A friend and fellow genealogy buff added a different interpretation. He makes a good point. His observation was that if enslaved black members of the family knew of Rhoda’s circumstances, and were familiar with the hardships and tragedies that she faced on her own, they may well have opted not to be freed.

To-date, no other free black Sheffeys appear in the records. Is it coincidence or is there a connection? Time and further research will tell.

While not plainly evident, Rhoda succeeded in one respect.  Despite the hardships and sorrows she faced, Rhoda kept her remaining children together, as is shown in later census records. She persevered.

7 thoughts on “Free blacks of Virginia: Rhoda Sheffey (Lynchburg)

  1. Brian
    Jemianah Sheffey(B1770) may have also been a free slave at the time of her death(1870). Yes, I know I have no proof of it, but I believe she died in 1870. She was living with her presumed grand son, Tazewell, per 1870 US Census. He was listed as 35 and she as 100. But he got married on Dec 29, 1870 to Mary Ellen Hill. Why did he wait so late in the year to get married?. The most likely answer is uncertainty.(I got married in Dec, lol). I believe after his “grand mother” died he was freed-up to marry.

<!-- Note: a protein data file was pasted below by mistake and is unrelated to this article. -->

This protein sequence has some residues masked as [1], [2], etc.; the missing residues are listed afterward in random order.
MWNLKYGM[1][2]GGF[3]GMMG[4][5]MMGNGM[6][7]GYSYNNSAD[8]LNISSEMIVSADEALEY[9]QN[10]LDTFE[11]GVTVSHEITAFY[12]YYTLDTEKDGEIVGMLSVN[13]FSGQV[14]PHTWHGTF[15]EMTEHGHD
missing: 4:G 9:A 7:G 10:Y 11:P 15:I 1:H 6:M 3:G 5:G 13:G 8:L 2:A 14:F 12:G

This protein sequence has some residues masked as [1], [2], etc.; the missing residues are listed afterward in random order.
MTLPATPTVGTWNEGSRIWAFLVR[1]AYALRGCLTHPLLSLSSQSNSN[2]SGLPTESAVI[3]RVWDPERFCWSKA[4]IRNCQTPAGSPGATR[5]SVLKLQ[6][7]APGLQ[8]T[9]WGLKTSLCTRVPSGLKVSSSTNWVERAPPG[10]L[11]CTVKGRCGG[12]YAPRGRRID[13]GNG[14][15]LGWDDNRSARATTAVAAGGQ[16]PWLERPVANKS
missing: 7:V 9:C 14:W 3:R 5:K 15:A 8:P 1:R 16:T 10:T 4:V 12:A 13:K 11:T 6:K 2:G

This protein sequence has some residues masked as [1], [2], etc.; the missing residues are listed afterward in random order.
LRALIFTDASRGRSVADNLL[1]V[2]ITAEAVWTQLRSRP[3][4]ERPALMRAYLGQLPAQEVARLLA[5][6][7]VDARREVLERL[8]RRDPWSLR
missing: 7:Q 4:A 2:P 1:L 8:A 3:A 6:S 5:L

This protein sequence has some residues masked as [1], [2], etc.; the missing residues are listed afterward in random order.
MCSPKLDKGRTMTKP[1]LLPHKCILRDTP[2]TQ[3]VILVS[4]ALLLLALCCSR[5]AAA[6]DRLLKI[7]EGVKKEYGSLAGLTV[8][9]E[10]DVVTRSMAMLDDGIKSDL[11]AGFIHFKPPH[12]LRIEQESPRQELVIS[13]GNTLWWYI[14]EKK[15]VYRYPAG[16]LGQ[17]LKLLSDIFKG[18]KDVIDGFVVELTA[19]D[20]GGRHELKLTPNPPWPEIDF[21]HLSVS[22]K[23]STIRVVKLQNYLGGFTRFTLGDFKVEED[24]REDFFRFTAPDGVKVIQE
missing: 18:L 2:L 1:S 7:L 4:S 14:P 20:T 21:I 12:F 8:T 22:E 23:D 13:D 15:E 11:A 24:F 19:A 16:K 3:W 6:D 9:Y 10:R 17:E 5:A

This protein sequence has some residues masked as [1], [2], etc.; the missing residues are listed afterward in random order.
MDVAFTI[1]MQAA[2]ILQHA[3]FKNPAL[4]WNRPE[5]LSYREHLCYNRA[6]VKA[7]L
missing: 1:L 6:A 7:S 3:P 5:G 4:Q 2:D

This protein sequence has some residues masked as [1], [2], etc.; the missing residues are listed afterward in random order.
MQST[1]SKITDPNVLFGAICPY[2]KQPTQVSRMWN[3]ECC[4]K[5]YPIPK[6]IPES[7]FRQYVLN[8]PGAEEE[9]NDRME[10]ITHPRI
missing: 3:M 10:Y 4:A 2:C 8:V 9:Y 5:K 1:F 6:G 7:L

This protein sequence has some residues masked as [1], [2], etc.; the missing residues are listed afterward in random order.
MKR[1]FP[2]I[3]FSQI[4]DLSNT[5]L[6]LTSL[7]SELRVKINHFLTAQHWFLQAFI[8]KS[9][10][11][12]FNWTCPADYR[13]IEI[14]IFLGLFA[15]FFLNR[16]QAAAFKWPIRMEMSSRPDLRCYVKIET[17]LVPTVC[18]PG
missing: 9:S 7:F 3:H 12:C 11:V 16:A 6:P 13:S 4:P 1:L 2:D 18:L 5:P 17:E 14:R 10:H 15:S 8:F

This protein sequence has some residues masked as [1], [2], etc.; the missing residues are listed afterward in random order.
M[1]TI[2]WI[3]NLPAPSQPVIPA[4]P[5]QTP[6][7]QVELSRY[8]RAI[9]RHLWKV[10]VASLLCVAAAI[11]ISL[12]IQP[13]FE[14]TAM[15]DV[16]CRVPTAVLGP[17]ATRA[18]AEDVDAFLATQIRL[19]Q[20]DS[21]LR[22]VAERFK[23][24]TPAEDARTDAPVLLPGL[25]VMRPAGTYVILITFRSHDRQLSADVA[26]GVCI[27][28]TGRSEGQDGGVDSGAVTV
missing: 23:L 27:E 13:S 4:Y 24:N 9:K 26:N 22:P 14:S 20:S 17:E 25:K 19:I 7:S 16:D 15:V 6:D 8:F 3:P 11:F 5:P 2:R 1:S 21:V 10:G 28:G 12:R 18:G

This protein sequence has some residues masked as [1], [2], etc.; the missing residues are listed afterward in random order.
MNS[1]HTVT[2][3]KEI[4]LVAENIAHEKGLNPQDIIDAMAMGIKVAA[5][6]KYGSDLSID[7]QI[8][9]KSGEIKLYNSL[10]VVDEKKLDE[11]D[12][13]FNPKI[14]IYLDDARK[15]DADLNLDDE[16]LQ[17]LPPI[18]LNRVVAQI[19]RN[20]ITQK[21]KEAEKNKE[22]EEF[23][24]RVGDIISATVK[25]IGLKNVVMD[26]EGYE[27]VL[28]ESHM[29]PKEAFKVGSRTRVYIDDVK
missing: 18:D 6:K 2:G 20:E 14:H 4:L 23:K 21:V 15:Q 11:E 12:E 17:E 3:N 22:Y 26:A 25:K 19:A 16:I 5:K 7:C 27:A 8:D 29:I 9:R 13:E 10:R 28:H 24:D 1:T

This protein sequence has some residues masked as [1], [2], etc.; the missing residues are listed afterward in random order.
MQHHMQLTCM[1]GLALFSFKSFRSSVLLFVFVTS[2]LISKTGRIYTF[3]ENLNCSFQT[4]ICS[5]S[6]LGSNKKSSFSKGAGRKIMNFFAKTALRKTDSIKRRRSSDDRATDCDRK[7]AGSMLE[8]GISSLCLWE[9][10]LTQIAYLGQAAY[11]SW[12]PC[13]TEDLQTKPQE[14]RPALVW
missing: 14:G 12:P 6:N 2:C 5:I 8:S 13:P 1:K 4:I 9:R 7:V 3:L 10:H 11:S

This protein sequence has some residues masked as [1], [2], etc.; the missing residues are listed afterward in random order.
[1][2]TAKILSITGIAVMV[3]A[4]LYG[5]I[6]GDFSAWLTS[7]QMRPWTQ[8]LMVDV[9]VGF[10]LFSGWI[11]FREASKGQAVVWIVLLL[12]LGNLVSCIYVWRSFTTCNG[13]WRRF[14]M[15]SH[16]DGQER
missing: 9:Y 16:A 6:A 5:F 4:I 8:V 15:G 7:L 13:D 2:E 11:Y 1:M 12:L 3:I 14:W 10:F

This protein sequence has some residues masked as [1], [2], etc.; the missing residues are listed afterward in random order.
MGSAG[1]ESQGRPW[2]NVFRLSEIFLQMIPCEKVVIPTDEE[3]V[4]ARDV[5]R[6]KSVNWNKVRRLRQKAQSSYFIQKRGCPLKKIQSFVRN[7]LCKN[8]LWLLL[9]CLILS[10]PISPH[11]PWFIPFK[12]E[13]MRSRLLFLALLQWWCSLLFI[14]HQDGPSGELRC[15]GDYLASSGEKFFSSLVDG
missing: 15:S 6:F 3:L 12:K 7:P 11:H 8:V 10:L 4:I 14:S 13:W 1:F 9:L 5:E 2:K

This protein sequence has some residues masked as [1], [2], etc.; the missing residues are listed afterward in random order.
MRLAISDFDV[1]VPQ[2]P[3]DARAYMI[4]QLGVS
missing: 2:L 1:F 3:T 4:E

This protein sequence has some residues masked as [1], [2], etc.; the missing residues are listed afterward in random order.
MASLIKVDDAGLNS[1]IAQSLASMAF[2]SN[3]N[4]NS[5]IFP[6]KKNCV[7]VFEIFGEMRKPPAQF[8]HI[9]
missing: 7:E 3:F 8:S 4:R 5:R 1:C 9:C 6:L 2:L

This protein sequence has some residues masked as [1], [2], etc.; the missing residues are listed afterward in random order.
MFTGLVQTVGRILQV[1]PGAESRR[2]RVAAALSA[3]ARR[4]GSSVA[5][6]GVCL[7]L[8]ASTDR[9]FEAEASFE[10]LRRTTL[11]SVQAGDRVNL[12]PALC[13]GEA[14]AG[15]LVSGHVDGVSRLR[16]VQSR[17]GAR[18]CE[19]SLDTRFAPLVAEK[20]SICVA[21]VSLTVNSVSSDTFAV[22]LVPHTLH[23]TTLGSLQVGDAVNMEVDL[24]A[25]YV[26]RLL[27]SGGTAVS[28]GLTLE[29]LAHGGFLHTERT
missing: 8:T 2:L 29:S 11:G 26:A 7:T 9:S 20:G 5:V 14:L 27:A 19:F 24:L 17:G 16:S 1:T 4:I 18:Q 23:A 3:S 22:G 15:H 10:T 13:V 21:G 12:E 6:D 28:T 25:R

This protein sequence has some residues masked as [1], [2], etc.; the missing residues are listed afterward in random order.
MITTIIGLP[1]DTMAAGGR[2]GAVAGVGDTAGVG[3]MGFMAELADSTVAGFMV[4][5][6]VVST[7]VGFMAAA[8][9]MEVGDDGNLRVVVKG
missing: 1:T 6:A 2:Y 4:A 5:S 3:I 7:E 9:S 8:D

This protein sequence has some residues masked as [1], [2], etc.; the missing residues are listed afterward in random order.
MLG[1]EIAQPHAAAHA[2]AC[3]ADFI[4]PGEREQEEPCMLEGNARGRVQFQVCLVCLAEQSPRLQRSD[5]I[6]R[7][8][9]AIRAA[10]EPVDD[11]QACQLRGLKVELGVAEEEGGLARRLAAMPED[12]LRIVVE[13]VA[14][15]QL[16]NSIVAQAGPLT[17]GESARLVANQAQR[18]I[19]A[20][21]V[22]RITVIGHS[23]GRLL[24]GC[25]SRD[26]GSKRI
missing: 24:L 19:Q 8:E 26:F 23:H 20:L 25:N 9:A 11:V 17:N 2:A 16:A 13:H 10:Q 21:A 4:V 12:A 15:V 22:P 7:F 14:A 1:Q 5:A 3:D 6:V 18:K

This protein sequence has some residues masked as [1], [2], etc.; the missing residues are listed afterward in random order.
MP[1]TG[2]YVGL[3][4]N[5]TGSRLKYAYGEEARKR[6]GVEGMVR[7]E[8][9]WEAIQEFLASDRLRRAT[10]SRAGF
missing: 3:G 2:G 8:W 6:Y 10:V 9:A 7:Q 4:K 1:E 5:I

Anyway, I was looking on the various slave lists for 1850, 1860 and other years for slaves matching her age and other data. Although there were slaves listed in their 80’s and a few in the 90’s, NONE seemed to be a match(different state, age, etc). Other than a calming factor to other slaves, I see very little market value for a 80 to 100 yr old slave. SO WHY NOT FREE THAT SLAVE? The slave owner would be free of ownership costs(medl and food) since there was vey little, if any, income from work.

    I believe the last known owner for her and Tazewell was Colonel John Adam Sanders. He owned at least 40 slaves in 1860, The oldest being an 80yr old female(Jemianah w/h/b 90).

    Take Care,

    1. Thank you or the comment, cousin Fontaine. Thanks for looking into those census records…you know what a time consuming endeavor that is! I’m trying to track down the last Will and Testament for Henry Lawrence Sheffey. I believe Jemimah was owned by him. I’ve found quite a few Sheffey wills online – but not his.